A Long Self-Blurbed Book

I’ve written this massively long book in complete isolation and I have no one to blurb it. Which is ridiculous, really: while I was extremely busy writing Famepunk Part 2: Middlemarch, I’ve also had over a year since publishing the first part to gather comments and support and plant excitement and harvest something in the way of a blurb. I also had the desk time—which I wasted surfing the internet at my day job, instead.

So maybe I should re-phrase: I’m a feckless isolated internet-addicted loser writing a massively long book. It’s such an excellent book, though, I can’t seem to feel like a loser even when the evidence is right there confronting me. It’s like I live in a dream world—but I don’t. I’m awake, I understand the modern age. Indeed, I wrote promotional copy as part of my living for years, as in fifteen or twenty years. There I sit, at my job, day after day, there I sit on my skills, checking in and out of videogum and dlisted where, yes, the writing is excellent. But in the mornings, among other publications where good prose is not exactly a watchword, I read The New York Daily News and The Root. Seriously, it’s absurd the quantity of time I’ve fapped away like Octomom (credit and thank you, Michael K) that I could have spent on self-marketing; it’s a real failure of mine, to have let my isolation feed upon itself and grow this way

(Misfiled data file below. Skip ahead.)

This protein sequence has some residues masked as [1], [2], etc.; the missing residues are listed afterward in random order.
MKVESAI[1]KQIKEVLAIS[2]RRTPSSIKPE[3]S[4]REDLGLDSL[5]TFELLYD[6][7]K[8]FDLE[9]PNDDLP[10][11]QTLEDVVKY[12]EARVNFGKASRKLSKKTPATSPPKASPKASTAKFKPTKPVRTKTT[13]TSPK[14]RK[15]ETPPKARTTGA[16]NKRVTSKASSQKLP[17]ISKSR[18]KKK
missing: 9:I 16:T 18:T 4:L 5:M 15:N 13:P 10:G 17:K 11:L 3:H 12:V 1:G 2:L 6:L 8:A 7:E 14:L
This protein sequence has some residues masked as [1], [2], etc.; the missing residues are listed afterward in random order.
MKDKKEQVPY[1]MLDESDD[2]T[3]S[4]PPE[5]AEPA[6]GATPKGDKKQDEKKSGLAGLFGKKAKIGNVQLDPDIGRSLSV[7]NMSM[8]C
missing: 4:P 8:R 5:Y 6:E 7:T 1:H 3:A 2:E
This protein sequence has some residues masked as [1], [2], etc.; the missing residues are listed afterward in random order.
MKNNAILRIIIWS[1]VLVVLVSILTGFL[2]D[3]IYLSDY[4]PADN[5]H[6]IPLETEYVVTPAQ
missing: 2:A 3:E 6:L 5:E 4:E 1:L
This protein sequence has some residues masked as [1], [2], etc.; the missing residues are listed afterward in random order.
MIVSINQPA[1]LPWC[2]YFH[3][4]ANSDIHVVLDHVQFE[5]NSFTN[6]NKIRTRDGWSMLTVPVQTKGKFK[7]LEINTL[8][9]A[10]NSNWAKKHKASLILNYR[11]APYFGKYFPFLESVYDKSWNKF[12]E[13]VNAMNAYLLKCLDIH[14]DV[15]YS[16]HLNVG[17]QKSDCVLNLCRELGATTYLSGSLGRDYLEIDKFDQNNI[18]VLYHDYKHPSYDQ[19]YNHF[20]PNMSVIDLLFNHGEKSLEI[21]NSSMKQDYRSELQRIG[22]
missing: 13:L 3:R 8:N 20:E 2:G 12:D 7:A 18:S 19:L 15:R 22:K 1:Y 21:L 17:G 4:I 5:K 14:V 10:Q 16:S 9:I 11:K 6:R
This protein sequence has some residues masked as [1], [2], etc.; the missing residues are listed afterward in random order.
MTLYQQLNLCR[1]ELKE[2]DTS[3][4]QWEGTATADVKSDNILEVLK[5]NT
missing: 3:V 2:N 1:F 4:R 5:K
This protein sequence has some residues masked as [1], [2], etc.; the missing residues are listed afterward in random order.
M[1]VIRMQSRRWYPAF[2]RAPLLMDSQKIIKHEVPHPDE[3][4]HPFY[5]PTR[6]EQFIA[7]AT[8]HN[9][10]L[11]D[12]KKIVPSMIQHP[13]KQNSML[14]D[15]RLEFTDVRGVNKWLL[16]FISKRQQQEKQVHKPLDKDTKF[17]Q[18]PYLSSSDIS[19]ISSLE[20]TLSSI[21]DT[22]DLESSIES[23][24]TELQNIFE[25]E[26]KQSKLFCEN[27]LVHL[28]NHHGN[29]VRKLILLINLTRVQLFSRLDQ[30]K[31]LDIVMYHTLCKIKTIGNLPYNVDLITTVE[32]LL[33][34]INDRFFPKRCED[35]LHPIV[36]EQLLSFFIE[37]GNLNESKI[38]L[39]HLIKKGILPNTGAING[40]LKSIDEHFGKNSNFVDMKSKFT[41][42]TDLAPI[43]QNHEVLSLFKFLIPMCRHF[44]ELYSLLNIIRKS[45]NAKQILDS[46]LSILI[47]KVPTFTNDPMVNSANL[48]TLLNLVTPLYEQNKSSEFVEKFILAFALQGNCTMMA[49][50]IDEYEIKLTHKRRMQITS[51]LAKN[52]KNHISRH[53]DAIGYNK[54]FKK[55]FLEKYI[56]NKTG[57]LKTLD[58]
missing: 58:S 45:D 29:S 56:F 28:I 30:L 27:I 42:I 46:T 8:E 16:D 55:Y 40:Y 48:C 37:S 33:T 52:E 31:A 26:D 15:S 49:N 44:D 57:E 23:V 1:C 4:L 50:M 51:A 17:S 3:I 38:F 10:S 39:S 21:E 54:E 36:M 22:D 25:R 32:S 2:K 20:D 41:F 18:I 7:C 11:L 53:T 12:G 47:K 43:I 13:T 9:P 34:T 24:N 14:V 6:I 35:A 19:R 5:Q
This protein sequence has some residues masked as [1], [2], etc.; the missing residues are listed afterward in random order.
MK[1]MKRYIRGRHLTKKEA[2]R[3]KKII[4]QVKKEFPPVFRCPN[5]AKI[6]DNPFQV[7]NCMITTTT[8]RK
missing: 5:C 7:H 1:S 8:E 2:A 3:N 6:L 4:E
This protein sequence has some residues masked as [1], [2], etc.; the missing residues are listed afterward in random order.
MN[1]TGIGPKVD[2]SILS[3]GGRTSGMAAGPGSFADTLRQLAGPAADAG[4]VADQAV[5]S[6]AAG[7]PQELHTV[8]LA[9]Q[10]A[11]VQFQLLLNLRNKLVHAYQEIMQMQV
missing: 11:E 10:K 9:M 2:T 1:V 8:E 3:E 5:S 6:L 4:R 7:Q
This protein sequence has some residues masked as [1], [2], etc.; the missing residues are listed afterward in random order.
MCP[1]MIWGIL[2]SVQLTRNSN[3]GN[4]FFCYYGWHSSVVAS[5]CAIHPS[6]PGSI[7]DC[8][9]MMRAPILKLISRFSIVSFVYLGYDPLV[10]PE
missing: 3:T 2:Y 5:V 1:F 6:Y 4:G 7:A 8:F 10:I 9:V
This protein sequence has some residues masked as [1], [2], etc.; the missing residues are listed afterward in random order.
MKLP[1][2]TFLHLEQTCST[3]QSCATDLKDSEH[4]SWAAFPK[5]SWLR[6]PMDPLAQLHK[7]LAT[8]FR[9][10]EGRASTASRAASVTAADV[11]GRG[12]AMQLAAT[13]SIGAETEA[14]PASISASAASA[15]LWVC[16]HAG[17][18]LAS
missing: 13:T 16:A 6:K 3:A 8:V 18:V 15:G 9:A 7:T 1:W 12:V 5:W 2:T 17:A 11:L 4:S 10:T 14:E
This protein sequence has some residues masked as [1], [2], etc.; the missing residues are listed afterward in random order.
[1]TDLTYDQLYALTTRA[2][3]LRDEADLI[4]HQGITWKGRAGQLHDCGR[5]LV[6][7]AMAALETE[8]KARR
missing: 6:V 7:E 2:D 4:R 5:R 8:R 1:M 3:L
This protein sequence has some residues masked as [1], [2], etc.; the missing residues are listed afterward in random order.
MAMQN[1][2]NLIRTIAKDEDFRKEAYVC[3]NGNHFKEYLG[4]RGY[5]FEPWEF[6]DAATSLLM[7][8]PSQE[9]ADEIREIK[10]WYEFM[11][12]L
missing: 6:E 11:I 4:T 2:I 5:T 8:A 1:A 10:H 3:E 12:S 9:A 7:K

For here I am, as a result, shopping another product that’s entirely missing “The Best Book by Any American!—Zadie Smith” on any portion of its surface. I’ve got another self-written blurb on my book cover which is not exactly “A magical realm—primeval powers battle—in this page-turning delight—an instant classic” either. Even if all this were more or less true (it is) I cannot, as my own publisher, make that sort of claim on the book cover. It would look too shabby, or shady—too L. Ron Hubbard-y—too desperate and crazy. Too sad, pretending to have a publisher’s enthusiasm behind me when all I’ve really got is talent, pluck and an internet connection.

Tom Hardy for mass marketing and Fairness Doctrine purposes

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